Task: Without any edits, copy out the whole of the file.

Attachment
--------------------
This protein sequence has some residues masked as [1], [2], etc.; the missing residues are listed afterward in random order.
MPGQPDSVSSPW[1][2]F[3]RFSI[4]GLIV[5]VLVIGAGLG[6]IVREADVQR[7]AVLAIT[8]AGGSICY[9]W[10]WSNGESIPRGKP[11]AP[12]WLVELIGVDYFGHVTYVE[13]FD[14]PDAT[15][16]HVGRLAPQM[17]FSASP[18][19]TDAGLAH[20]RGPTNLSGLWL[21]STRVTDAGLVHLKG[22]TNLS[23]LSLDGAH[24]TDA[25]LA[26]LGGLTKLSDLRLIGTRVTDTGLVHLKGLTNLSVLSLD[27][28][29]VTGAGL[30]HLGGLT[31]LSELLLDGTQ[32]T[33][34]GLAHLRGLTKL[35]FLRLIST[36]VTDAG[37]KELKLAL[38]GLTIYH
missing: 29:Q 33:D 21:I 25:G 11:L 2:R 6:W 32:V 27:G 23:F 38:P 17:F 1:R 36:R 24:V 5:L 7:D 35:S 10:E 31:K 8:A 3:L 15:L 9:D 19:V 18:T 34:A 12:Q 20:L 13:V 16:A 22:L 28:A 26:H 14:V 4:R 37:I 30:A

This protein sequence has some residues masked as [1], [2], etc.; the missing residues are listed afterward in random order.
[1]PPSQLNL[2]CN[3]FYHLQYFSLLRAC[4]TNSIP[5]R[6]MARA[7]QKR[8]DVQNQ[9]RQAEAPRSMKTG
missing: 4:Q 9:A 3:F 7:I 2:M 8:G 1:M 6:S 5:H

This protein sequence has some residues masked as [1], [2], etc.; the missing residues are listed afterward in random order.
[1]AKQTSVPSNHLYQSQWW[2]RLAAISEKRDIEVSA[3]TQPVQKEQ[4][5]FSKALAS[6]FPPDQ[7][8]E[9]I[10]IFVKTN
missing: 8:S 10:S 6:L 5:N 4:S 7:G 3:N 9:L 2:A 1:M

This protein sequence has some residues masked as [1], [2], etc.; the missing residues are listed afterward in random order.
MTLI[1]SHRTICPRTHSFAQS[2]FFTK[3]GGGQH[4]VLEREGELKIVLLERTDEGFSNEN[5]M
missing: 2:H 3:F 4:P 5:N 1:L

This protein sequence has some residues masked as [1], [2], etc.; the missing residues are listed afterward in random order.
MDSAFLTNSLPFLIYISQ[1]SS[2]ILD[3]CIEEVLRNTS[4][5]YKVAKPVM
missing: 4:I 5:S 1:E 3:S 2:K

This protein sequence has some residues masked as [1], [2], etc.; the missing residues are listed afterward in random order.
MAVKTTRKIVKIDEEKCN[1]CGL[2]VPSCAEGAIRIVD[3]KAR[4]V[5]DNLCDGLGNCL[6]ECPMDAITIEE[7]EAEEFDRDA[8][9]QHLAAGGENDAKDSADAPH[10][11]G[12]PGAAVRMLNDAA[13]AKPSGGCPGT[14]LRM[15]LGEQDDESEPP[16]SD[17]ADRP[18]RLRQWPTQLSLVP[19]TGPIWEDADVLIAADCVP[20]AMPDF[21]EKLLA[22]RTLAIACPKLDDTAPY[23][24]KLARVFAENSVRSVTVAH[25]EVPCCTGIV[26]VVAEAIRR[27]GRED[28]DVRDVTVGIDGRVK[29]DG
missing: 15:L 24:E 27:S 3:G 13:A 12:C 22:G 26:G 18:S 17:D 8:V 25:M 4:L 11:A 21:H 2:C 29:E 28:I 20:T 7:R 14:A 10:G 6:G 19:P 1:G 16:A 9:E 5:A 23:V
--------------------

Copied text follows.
This protein sequence has some residues masked as [1], [2], etc.; the missing residues are listed afterward in random order.
MPGQPDSVSSPW[1][2]F[3]RFSI[4]GLIV[5]VLVIGAGLG[6]IVREADVQR[7]AVLAIT[8]AGGSICY[9]W[10]WSNGESIPRGKP[11]AP[12]WLVELIGVDYFGHVTYVE[13]FD[14]PDAT[15][16]HVGRLAPQM[17]FSASP[18][19]TDAGLAH[20]RGPTNLSGLWL[21]STRVTDAGLVHLKG[22]TNLS[23]LSLDGAH[24]TDA[25]LA[26]LGGLTKLSDLRLIGTRVTDTGLVHLKGLTNLSVLSLD[27][28][29]VTGAGL[30]HLGGLT[31]LSELLLDGTQ[32]T[33][34]GLAHLRGLTKL[35]FLRLIST[36]VTDAG[37]KELKLAL[38]GLTIYH
missing: 29:Q 33:D 21:I 25:G 11:L 2:R 6:W 32:V 27:G 23:F 38:P 17:F 1:R 36:R 24:V 5:L 7:D 35:S 10:E 31:K 8:A 3:L 15:L 9:D 19:V 18:T 34:A 12:Q 20:L 13:V 16:A 22:L 28:A 26:H 14:V 4:R 37:I 30:A

This protein sequence has some residues masked as [1], [2], etc.; the missing residues are listed afterward in random order.
[1]PPSQLNL[2]CN[3]FYHLQYFSLLRAC[4]TNSIP[5]R[6]MARA[7]QKR[8]DVQNQ[9]RQAEAPRSMKTG
missing: 4:Q 9:A 3:F 7:I 2:M 8:G 1:M 6:S 5:H

This protein sequence has some residues masked as [1], [2], etc.; the missing residues are listed afterward in random order.
[1]AKQTSVPSNHLYQSQWW[2]RLAAISEKRDIEVSA[3]TQPVQKEQ[4][5]FSKALAS[6]FPPDQ[7][8]E[9]I[10]IFVKTN
missing: 8:S 10:S 6:L 5:N 4:S 7:G 3:N 9:L 2:A 1:M

This protein sequence has some residues masked as [1], [2], etc.; the missing residues are listed afterward in random order.
MTLI[1]SHRTICPRTHSFAQS[2]FFTK[3]GGGQH[4]VLEREGELKIVLLERTDEGFSNEN[5]M
missing: 2:H 3:F 4:P 5:N 1:L

This protein sequence has some residues masked as [1], [2], etc.; the missing residues are listed afterward in random order.
MDSAFLTNSLPFLIYISQ[1]SS[2]ILD[3]CIEEVLRNTS[4][5]YKVAKPVM
missing: 4:I 5:S 1:E 3:S 2:K

This protein sequence has some residues masked as [1], [2], etc.; the missing residues are listed afterward in random order.
MAVKTTRKIVKIDEEKCN[1]CGL[2]VPSCAEGAIRIVD[3]KAR[4]V[5]DNLCDGLGNCL[6]ECPMDAITIEE[7]EAEEFDRDA[8][9]QHLAAGGENDAKDSADAPH[10][11]G[12]PGAAVRMLNDAA[13]AKPSGGCPGT[14]LRM[15]LGEQDDESEPP[16]SD[17]ADRP[18]RLRQWPTQLSLVP[19]TGPIWEDADVLIAADCVP[20]AMPDF[21]EKLLA[22]RTLAIACPKLDDTAPY[23][24]KLARVFAENSVRSVTVAH[25]EVPCCTGIV[26]VVAEAIRR[27]GRED[28]DVRDVTVGIDGRVK[29]DG
missing: 15:L 24:E 27:S 3:G 13:A 12:C 22:G 26:G 18:S 17:D 8:V 25:M 4:L 11:A 21:H 2:C 29:E 28:I 20:T 7:R 14:A 10:G 6:G 19:P 1:G 16:A 9:E 5:A 23:V